I’ve known the London tailor George Dyer for over 25 years now. He’s made suits of all shapes and colours for me and many many others and I have worked for him on the PR front for a good 15 years now. Every now and then, when it geos quiet between us and to be fair, that isn’t all that often, he’ll say ‘I bought another bottle of Brut the other day, more in hope really, but nah, sadly it’s true. They really have lost that original smell…’
I should explain. George is a connoisseur of ‘smells’, which is what he calls perfume or aftershave. He’s a very keen student of what is new on the market, and he also loves the classics. But in all the time we’ve been conversing, his love and search for the original smell of Brut is second to none.
George, Jamaican by birth, but a Peckham boy to his shoelaces, loved, and wore, most of the late original Mod look and the styles of the original skinheads and suededheads. He’s often told me that it was around then that he first caught a whiff of the original fragrance. I have since read it was popular with the original skinheads, and that the girls on skinhead scene also wore it, trying their best to smell like the boys.
So, I guess for George its nostalgia in a bottle. For me, as I’m a few years younger than George, my memories are more 1970s based and the mention of Brut to my generation generally brings up memories of ‘Our ‘Enry’ Cooper ‘splashing it all over’, alongside other sporting stars of the day like Kevin Keegan and his perm, motorcyclist Barry Sheene, Olympic champion hurdler David Hemery and bizarrely, show jumper Harvey ‘V Sign’ Smith. Cooper also had a soap on a rope in the shape of red boxing glove called ‘enry’s ‘ammer’ added to his personal range and Keegan, a football boot soap, called ‘Keegan’s Kicker.’ Later, Gazza was signed up to promote Brut, but that all ended when he was going through one of ‘phases’ of drink and domestic abuse.
It turns out there has been many a tie in with Brut and the world of sport. In Europe, Franz Beckenbauer was a brand ambassador, and in the States, where it had the catchphrase ‘the essence of a man’ Muhammad Ali, American football star ‘Broadway Joe ‘Namath, tennis player Jimmy Connors, along with legendary basketball star Wilt Chamberlain took the Brut dollar and doused themselves liberally in the stuff. Not only that lot, but it is also said, that Elvis declared it to be his favourite male fragrance.
But what of the history of this product then Bax, I hear you cry….
Here goes. Brut de Paris was launched by Faberge in 1964, and going by the photos I’ve seen, originally came in a squat glass bottle with the eau de toilette being more of an mustardy/orange in tone.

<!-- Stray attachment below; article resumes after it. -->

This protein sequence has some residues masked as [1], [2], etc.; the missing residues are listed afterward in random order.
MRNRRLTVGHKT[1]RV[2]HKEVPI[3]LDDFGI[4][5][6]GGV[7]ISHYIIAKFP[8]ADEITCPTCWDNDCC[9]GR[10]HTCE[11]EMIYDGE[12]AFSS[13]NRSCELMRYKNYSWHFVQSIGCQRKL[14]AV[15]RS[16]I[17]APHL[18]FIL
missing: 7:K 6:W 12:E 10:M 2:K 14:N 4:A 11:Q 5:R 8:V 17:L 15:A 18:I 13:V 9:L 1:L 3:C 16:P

The ‘nose’ that developed the fragrance was of perfumer Karl Mann and it appears to have been very popular from the kick off and a popularity ‘cash in’ began. In 1968, ‘Brut 33’ was launched, which was more of a budget range and contained only 33% of the fragrance compared to the original. Packaged in glass bottles for a while, it later became more familiar in a long necked green plastic container, complete with silver chain.
I found the following description of its smell described as…’both versions give the same general vibe of lavender and citrus opening with a slow dry down to classic fougere base notes like tonka, moss, and vanilla. The only key difference between Brut and older fougeres is the moving of heart notes and base notes to give Brut its characteristic ‘green floral’ accord. Patchouli is pushed down into the base instead of being in the middle, with ylang ylang and jasmine taking it’s place. Vetiver and sandalwood seem to join the crowded base notes to keep it from being too round or sweet, and the whole thing just sets itself up as zesty, powdery, and fresh.’ Further more, post 1980 ‘they removed the nitromusk (Musk Ambrette) which makes all the difference when comparing the old and the new.’
Who knew so much was going on? No wonder George’s nose is confused…
In 1989, Unilever took over Fabergé and introduced many other Brut products with soaps, shower gels, talc’s, and deodorants hitting the market. Nearly 60s years since its launch, its fair to say that Brut is now looked down upon, and its allure has certainly faded. But it still has its fans.
It must have, to still be in production, whether in Europe, or Australia or Brazil and it can still be seen in chemists here in the UK up and down the country. There are those who maintain it is a classic fragrance and will defend it to their dying day.
Of course after writing this, I had to buy some and I got a bottle for £3.99 the other day. It has bit of a kick to it and it certainly lingered for a while, but to be honest, I’ve had no complaints from anyone so far who has been in my company with me wearing it.
I have also bought a bottle of ‘original’ from eBay that comes in the glass bottle in the hope that George finally finds his beloved king of ‘smells.’
I’ll get back to you on that…
The Mumper of SE5
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